The spate of films about teens in dystopia must spend a big chunk of time explaining the rules of the futuristic environments:
“‘These’ people are called ‘this’ because they do ‘that’ and must stay ‘here’ but can’t go ‘there,’ otherwise…”
The movies successful enough to justify a sequel — a la “The Hunger Games” and now “Divergent” — at last get to move on to more straightforward adventure. Without all “that” yammering.
But in the case of “Insurgent,” the first sequel based on Veronica Roth’s best-selling “Divergent” trilogy, the concept and the adventures remain earnest and underwhelming. The two-hour effort could benefit from less moping, less violence and especially less fitful dreaming.
Last year’s somewhat underrated “Divergent” introduced a post-apocalyptic Chicago divided into five zoned factions. Shailene Woodley starred as Tris, the rebel of the title who was hunted down for displaying traits from multiple factions. In “Insurgent,” Tris must find a way to unseat Jeanine (Kate Winslet, in her first-ever sequel), the power-hungry leader of the Erudite faction who wiped out the Abnegation group led by Tris’ parents.
Tris, her Dauntless boyfriend Four (Theo James), brother Caleb (Ansel Elgort) and frenemy Peter (Miles Teller) retreat to an Amity village that soon turns into an Amity horror when Jeanine’s troops attack. Evidently, Jeanine has uncovered a prized artifact (which looks like Pinhead’s puzzle box from “Hellraiser”) that can be unlocked only by a Divergent like Tris. This metallic MacGuffin assaults the subject with deadly virtual-reality challenges.
It doesn’t take long before Jeanine realizes Tris might be the only one capable of surviving such an ordeal.
Cue Tris waking up alarmed by another dream!
Unlike comparable genre entries “The Maze Runner” and “The Giver,” “Insurgent” boasts a legitimate movie star anchoring the franchise. The 23-year-old Woodley projects a sense of clarity in a role that demands both external physicality and internal feelings. Few actors her age can say so much with only a wordless close-up.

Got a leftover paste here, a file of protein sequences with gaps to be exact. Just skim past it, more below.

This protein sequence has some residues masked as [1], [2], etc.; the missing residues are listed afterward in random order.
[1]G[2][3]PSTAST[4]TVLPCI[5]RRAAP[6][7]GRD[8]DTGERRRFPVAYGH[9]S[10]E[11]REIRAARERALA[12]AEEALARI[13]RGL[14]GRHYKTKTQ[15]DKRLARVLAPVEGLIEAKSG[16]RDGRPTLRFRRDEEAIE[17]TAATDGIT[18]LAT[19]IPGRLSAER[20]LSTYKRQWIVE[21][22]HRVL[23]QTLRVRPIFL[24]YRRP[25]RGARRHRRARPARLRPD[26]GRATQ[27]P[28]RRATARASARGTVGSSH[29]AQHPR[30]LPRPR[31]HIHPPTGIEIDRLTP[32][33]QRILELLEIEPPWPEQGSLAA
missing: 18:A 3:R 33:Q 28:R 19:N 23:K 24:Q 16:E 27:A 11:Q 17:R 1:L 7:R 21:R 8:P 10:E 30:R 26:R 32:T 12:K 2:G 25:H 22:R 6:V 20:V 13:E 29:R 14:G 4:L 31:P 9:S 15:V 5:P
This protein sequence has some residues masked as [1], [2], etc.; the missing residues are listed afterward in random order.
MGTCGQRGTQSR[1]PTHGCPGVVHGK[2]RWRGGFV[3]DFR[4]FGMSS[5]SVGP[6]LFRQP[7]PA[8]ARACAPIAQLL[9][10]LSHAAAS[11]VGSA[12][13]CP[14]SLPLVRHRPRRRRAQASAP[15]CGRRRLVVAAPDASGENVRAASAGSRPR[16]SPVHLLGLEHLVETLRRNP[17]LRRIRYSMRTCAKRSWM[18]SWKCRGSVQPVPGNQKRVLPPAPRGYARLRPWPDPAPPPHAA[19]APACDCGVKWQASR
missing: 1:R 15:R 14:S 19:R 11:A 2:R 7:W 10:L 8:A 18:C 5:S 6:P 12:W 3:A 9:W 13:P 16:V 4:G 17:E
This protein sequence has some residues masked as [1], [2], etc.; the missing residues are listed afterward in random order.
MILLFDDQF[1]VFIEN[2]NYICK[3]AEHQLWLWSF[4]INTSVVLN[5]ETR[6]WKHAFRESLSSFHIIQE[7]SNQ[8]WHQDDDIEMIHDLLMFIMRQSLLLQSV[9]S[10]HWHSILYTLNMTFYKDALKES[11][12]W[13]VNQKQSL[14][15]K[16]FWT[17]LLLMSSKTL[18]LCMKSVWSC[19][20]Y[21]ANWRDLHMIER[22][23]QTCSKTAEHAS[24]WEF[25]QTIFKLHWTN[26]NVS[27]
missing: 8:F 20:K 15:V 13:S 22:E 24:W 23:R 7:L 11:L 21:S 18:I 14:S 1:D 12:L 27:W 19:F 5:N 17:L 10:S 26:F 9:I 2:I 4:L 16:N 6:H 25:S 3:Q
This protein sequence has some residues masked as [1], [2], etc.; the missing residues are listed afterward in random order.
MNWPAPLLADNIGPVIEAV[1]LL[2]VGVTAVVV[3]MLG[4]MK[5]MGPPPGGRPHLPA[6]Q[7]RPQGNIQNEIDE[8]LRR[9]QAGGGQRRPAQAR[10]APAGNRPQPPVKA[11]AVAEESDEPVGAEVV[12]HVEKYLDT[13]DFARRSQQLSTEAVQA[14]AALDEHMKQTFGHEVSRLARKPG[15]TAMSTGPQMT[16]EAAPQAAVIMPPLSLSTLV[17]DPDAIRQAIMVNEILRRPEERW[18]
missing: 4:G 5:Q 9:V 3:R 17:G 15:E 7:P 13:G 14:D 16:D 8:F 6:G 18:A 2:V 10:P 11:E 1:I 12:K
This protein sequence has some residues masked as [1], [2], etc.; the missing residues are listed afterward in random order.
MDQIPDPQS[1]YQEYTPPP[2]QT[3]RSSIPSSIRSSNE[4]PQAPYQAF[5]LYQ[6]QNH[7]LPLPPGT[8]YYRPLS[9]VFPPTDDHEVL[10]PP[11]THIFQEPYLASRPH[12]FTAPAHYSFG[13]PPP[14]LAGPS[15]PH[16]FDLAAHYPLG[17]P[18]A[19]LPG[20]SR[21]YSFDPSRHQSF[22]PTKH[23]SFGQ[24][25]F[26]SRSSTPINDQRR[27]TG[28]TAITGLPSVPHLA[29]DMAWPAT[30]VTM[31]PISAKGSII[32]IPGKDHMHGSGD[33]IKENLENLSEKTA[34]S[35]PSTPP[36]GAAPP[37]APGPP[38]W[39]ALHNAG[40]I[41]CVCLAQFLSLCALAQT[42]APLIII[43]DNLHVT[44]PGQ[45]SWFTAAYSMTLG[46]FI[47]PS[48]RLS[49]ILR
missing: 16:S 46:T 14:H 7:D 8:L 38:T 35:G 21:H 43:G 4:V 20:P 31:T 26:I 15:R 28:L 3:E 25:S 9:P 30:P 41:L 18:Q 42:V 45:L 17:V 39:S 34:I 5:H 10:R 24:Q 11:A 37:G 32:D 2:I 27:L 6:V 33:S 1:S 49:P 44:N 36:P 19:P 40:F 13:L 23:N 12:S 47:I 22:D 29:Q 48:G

Her co-stars aren’t blessed with the same opportunities.
Elgort burst out of the screen playing a rogue charmer opposite Woodley in “The Fault in Our Stars.” As her conflicted brother here, he’s a total stiff. A nearly emotion-free entity. The fault is in the source material, not the star.
Faring better is Teller, who charismatically caroused with Woodley in “The Spectacular Now” (and was so memorable in the Oscar-nominated “Whiplash”). At least he gets a few snarky-good lines as the turncoat malcontent of the group.
German director Robert Schwentke emerged with the memorably sick thriller “Tattoo” before helming Hollywood duds such as “Flightplan” and “R.I.P.D.” About the only defining skill he brings to this perfunctory blockbuster is a strong sense of design, best exhibited in the various habitats of each faction: from the pragmatic, sterile workplaces of the Erudite to the Parkour-friendly ruins of the Factionless outcasts.
Even the mildest bit of scrutiny will start poking holes in the film’s plot, if not the whole premise of this wacky commune. For instance, aren’t Abnegation and Amity and Candor just all vague notions of doing good?
It’s also a little strange that almost every character of note who dies in “Insurgent” does so by an execution-style gunshot to the head. It’s as if a mob hit man from the 1930s wrote the screenplay.
How’s that for Candor?
Rated PG-13 | Time: 1:59